At the district level, educators are typically awarded salary advancement after earning advanced degrees or completing specific professional development requirements. CCEA and CCSD released the Professional Growth System (PGS) in 2016 as an alternative to the traditional salary schedule. The PGS is educator-centered, giving individual teachers the autonomy to determine how they want to improve their practice by choosing activities from a menu of options—one of which is earning micro-credentials. Successfully earning micro-credentials can be one component of a teacher’s professional growth plan leading to salary advancement.

Acknowledging and Honoring Expertise

Leadership opportunities exist within schools and across districts. Whether these positions are embedded within the instructional day, such as literacy coaches, or outside of the school day, such as school-to-community liaisons, serving in leadership roles requires specific knowledge and expertise. Creating structures that acknowledge and honor teacher expertise can support changes in teachers’ practices and student learning.

School-Based Decisions

CCSD School Organizational Teams consist of parents, educators, community members, and support professionals who are tasked with advising and assisting administrators in making school-based decisions (e.g., personnel, budget, instructional, etc.). CCEA has created three micro-credential stacks focused on leadership, stakeholder involvement, and data-based decisions. These teams of stakeholders are challenged with school improvement while remaining mindful of the needs and perspectives of all parties.  Micro-credentials serve to acknowledge and honor the expertise that each of these School Organizational Team members bring to the table.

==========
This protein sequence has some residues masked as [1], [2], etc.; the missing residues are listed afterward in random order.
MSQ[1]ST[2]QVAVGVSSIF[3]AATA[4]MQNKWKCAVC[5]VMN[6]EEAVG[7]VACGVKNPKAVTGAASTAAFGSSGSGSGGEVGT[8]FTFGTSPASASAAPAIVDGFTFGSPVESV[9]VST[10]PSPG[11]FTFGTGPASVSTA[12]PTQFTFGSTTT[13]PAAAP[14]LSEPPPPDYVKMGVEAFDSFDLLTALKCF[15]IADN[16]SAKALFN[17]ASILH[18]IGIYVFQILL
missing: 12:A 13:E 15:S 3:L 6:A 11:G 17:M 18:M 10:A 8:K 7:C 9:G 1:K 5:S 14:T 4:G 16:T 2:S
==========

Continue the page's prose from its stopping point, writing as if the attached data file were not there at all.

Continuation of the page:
Welcoming Struggles and Successes

CCEA is still relatively new to the micro-credential landscape; in our case, however, the quantity of time does not align with the number of lessons we’ve learned.

First and foremost, autonomy is key. Traditional professional development is often done to the educator, not with the educator. To foster teacher professionalism, we need to believe in and invest in the individuals who work with our students. Through micro-credentials, teachers choose a goal to pursue that is aligned with the individualized needs of their school, and they brainstorm, create, and plan solutions to the barriers they witness.

Don’t underestimate the impact of grassroots efforts. Teachers experience the education system from the level of implementation. They experience the speed bumps firsthand and often have solutions to the struggles we face. Micro-credentials foster collaboration and provide teachers with a platform to share, discuss, and solve together. Solutions can be identified and implemented, building collective efficacy within schools.

Honor the expertise that exists within schools. Micro-credentials assess the competencies of educators forming levels of recognition for verified knowledge and skills. Schools rarely know and utilize the depth of expertise that exists within them. Identifying and acknowledging these experts to build a system focused on school improvement can change the landscape and future of our nation’s education system.

For more, see:

Brenda A. Pearson (@PLOLady) serves as Director of Professional Learning for Clark County Education Association